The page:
Background: Since depressive disorders are now eminently treatable and early detection and treatment could bring substantial benefits, it is critical to address alternative presentations of depression in the general medical setting. Concern regarding under-diagnosis of depression in general medical settings has given rise to the question of whether the clinical disorder of depression differs qualitatively or only quantitatively across care settings.
Methods: Symptom profiles of depression were compared across care sectors to investigate how the presentation of depression among general medical service users might differ qualitatively from specialty mental health service users. Data on depression symptoms within 6 months of interview gathered in three community surveys that were part of the NIMH Epidemiologic Catchment Area Program were analysed using methods developed to assess item bias. The subjects were 4931 and 363 persons who reported a visit to the general medical sector or to specialty mental health respectively, within 6 months of interview.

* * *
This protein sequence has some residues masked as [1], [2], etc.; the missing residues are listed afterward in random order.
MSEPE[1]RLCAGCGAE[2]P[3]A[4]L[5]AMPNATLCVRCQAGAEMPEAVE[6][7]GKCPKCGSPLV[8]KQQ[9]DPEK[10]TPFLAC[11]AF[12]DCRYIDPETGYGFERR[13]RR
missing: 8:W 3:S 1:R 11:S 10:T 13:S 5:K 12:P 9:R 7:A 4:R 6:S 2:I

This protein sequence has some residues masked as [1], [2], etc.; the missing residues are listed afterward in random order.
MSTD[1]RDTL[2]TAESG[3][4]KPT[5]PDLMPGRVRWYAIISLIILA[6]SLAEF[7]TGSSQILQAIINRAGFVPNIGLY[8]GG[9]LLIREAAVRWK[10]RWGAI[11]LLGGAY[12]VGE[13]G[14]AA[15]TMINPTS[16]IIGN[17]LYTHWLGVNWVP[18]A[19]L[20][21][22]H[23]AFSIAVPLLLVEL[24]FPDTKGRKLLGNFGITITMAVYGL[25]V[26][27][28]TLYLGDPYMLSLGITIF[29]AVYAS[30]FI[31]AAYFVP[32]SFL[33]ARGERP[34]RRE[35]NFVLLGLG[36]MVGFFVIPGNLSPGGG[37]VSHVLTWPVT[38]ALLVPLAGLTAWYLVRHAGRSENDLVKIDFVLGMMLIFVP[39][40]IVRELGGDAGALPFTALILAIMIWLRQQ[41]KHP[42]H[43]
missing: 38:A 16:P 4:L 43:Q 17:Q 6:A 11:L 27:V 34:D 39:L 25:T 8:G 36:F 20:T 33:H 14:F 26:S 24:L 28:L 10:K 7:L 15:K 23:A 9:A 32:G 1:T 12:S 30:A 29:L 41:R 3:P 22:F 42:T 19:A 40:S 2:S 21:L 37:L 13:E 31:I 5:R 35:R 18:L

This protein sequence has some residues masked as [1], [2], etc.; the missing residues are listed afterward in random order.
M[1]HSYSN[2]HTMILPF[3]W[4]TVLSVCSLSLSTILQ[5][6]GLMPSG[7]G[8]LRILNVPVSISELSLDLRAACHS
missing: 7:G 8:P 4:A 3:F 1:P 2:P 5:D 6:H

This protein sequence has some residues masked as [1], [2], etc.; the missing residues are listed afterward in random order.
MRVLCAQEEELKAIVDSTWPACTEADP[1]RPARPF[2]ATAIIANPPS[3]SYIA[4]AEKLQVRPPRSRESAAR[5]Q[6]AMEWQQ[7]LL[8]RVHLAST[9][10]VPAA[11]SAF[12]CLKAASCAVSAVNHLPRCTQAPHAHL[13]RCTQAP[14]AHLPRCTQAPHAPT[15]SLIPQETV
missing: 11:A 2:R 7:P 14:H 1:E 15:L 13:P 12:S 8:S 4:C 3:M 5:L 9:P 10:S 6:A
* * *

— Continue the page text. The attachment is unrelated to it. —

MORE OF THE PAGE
Results: Compared with specialty mental health service users, general medical service users were less likely to present dysphoria (adjusted Odds Ratio, aOR = 0.57; 95% Confidence Interval, CI = 0.38-0.84) and feeling worthless, sinful, or guilty (aOR = 0.63; 95% CI = 0.40-0.98), but were more likely to present fatigue (aOR = 1.71; 95% CI = 1.09-2.69), even after holding constant other characteristics that might influence reporting of symptoms as well as level of depression.
Conclusions: These results suggest that there are qualitative differences in depression presenting in general medical care compared with specialty mental health care and call for a re-conceptualization of depression in the general medical setting.